One of the hardest techniques for new writers to handle is dialogue. When I first started out, my characters never just said something. They agreed, cautioned, reminded, mimicked, answered, contributed, guessed, explained, responded, admonished, confessed, encouraged, clarified, blurted, pointed, winced, replied, corrected, acknowledged, returned, laughed, challenged, chided, objected, contested, quipped, offered, moaned, complained, repeated, stammered, pleaded, inquired, mumbled, interrupted, confirmed, addressed, countered, advised, completed, allowed, supplied, ordered, asked, continued, chided, answered, whispered, teased, requested, hollered, echoed, declared, informed, spoke, bellowed, spit out, thundered, hissed. All within a few pages. Whew!
Even worse, I would sit and agonize over the way my characters spoke. “He responded sparingly.” “She informed him haughtily.” He mumbled sadly.”
It was a joy to discover that modern dialogue relies primarily on “said,” such a common word, the reader’s gaze glides over it as if it were invisible. It was even more of a joy to discover that adverbs are frowned on. The dialogue itself, or the beat—the bit of action accompanying the dialogue—should show the character’s emotion. “I hate you”, she said angrily tells us what the character is feeling. She picked up a rock and threw it at him. “I hate you!” shows us what she is feeling, allowing us to become intimately involved with the character. The only time an adverb is necessary is when the character’s words are at odds with his mood, such as: “I had a great time,” he said sadly. You can also use an occasional “ly” adverb to describe the tonal quality of the character’s voice. “I hate you,” he said softly.
Besides helping identify who is speaking, beats help set the stage, tell us about the character’s personality, and vary the rhythm of the dialogue. Overdone, the beats are as distracting as any other speaker attribute, so the secret is to pay attention to the flow. Do you want short snappy dialogue? Don’t use beats. Do you want to slow things down a bit, keep the dialogue from seeming too disembodied? Use a few beats.
It’s hard to write crowd scenes and keep each character identified without resorting to copious “said”s, but beats keep the scene moving and, if you use beats that are specific to your character, you make the various characters come alive.
This excerpt from my novel Daughter Am I shows the use of beats. The scene is between my hero Mary, a young woman in search of her grandparents’ murderer, and a group of feisty octogenarians who are trying to help.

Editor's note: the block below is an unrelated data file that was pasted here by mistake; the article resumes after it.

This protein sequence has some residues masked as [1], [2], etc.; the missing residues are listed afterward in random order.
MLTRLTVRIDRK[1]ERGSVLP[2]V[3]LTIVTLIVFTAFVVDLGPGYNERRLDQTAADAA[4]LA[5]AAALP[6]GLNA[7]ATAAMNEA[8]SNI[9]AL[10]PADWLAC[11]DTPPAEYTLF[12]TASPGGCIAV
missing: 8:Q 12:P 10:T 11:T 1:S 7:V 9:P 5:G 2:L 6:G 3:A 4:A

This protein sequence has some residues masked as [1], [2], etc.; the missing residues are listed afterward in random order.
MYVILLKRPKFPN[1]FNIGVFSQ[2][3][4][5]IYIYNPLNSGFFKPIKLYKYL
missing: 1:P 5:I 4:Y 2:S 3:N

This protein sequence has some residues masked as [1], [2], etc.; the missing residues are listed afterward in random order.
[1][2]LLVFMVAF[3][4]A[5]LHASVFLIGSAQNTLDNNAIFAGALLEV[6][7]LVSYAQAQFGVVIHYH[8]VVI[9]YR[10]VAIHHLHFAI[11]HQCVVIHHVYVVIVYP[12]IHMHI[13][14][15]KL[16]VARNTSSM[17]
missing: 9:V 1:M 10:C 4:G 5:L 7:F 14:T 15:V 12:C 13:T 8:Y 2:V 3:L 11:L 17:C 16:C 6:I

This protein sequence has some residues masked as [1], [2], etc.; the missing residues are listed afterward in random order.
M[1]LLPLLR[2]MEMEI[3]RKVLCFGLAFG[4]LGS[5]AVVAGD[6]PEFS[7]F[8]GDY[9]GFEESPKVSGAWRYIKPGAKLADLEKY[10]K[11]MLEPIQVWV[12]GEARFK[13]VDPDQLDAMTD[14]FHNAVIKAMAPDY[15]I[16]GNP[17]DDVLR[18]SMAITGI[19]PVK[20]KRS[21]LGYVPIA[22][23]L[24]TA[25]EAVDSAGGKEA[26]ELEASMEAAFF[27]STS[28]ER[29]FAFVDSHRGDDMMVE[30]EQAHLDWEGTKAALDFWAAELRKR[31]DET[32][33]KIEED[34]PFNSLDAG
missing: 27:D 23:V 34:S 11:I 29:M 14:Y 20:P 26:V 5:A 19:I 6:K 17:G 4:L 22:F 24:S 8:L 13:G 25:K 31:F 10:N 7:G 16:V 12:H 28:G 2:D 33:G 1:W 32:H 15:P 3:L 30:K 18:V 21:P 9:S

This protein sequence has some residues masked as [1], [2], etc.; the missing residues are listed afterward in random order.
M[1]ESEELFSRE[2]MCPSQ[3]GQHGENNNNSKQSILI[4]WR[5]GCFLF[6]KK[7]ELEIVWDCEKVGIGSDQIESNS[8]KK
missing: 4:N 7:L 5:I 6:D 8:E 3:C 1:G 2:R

* * *
The man stopped bouncing and let his arms drop to his sides. Now that he stood relatively still, Mary could see he was skinnier than she’d first thought. A gray slouch hat tilted toward one eye, but the baggy pants cinched high above his waist and the bright flowery shirt several sizes too large marred the jaunty effect. His hands shook uncontrollably. Parkinson’s disease?
“You must be Happy,” she said.
Frowning, Happy patted his torso. “Must I be happy?” His voice deepened to what Mary assumed was his normal tone. “Can I be happy? Can anyone truly be happy?”
“His name is Barry Hapworth,” Kid Rags said, flicking a bit of lint off his navy pinstriped suit jacket. “For several obvious reasons, everyone calls him Happy.”
Mary glanced from the bus to Happy. “Were you driving this thing?”
Happy puffed out his meager chest. “Sure was.”
“And did you almost run over Mrs. Werner’s cat?”
“I’ll take the fifth.” Happy paused for a fraction of a second. “A fifth of bourbon.”
“Did someone say bourbon?” Kid Rags removed the flask from his hip pocket, took a swig, and passed it around.
“Who are all these people?” Bill asked from behind Mary.
Mary turned, wondering how she could explain the situation to her fiancé, but Teach saved her the trouble and made the introductions. Arms still folded across his chest, Crunchy nodded to Bill, then stepped close to Mary. Happy punched the air, but stopped when Bill showed no inclination to fight.
Kid Rags shook Bill’s hand. “You’re a lucky man.”
“What are you all doing here?” Mary asked. “I was supposed to pick you up. And why is Happy here?”
“Happy is a friend of Kid Rags,” Teach began, but Kid Rags interrupted him, saying hastily, “Not a friend. Just a fellow I know.”
“Happy knows someone who knows Iron Sam,” Teach continued, “and since we knew your car wasn’t big enough for all of us, we accepted Happy’s offer to drive us in his bus.”
“Who’s Iron Sam?” Bill asked, sounding plaintive.
“Butcher Boy,” Kid Rags said.
Bill’s eyebrows drew together. “Butcher Boy? Mary, are you sure you know what you’re doing?”
Mary laughed, suddenly feeling lighthearted and carefree. “I haven’t a clue.”
This article is anthologized in the Second Wind Publishing book: NOVEL WRITING TIPS AND TECHNIQUES FROM AUTHORS OF SECOND WIND PUBLISHING, which was the 100th book released by Second Wind.
“As someone who constantly evaluates novels for publication, I was astonished at the breadth and clarity of the wonderful advice contained in this handbook. It addresses concerns as grand as plot development and as simple but essential as formatting your submission. It offers crucial advice on literary topics ranging from character development to the description of action. Virtually every subject that is of great concern to publishers — and therefore to authors — is covered in this clear, humorous and enormously useful guide.” –Mike Simpson, Chief Editor of Second Wind Publishing
Pat Bertram is the author of the suspense novels Light Bringer, More Deaths Than One, A Spark of Heavenly Fire, and Daughter Am I. Bertram is also the author of Grief: The Great Yearning, “an exquisite book, wrenching to read, and at the same time full of profound truths.” Connect with Pat on Google+. Like Pat on Facebook.